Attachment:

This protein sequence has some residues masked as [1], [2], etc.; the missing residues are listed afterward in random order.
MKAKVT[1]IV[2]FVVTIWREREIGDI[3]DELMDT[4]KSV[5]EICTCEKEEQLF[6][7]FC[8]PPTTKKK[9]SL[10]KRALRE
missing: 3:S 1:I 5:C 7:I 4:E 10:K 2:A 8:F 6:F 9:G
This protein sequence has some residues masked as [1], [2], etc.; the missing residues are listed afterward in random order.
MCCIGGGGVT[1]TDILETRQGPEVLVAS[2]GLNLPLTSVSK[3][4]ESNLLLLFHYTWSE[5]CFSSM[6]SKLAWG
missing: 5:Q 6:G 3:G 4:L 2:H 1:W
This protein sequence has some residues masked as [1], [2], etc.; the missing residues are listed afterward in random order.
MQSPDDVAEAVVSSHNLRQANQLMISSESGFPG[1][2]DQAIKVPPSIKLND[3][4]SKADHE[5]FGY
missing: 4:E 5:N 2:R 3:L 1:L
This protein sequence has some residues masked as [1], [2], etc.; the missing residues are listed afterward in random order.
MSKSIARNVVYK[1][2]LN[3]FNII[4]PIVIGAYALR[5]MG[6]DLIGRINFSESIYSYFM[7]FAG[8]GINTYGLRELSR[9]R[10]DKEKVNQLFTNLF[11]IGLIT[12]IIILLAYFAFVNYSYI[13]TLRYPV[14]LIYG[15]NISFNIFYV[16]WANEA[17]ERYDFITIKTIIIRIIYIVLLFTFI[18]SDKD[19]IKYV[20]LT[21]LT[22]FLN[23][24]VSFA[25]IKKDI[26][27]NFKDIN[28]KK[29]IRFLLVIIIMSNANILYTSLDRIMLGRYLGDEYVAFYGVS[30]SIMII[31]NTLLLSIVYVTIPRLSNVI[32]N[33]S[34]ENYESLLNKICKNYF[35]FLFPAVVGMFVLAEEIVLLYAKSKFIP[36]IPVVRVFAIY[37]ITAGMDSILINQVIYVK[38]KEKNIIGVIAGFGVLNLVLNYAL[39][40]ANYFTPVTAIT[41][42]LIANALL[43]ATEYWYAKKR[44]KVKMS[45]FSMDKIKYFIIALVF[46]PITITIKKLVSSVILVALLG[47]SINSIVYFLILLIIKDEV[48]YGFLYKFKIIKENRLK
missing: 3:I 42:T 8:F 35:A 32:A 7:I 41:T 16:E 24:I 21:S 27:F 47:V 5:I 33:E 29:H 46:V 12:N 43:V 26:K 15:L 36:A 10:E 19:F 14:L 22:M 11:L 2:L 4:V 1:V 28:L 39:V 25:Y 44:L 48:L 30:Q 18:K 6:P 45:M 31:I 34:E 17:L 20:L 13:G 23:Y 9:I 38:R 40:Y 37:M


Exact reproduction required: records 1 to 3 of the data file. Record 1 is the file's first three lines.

This protein sequence has some residues masked as [1], [2], etc.; the missing residues are listed afterward in random order.
MKAKVT[1]IV[2]FVVTIWREREIGDI[3]DELMDT[4]KSV[5]EICTCEKEEQLF[6][7]FC[8]PPTTKKK[9]SL[10]KRALRE
missing: 3:S 1:I 5:C 7:I 4:E 10:K 2:A 8:F 6:F 9:G
This protein sequence has some residues masked as [1], [2], etc.; the missing residues are listed afterward in random order.
MCCIGGGGVT[1]TDILETRQGPEVLVAS[2]GLNLPLTSVSK[3][4]ESNLLLLFHYTWSE[5]CFSSM[6]SKLAWG
missing: 5:Q 6:G 3:G 4:L 2:H 1:W
This protein sequence has some residues masked as [1], [2], etc.; the missing residues are listed afterward in random order.
MQSPDDVAEAVVSSHNLRQANQLMISSESGFPG[1][2]DQAIKVPPSIKLND[3][4]SKADHE[5]FGY
missing: 4:E 5:N 2:R 3:L 1:L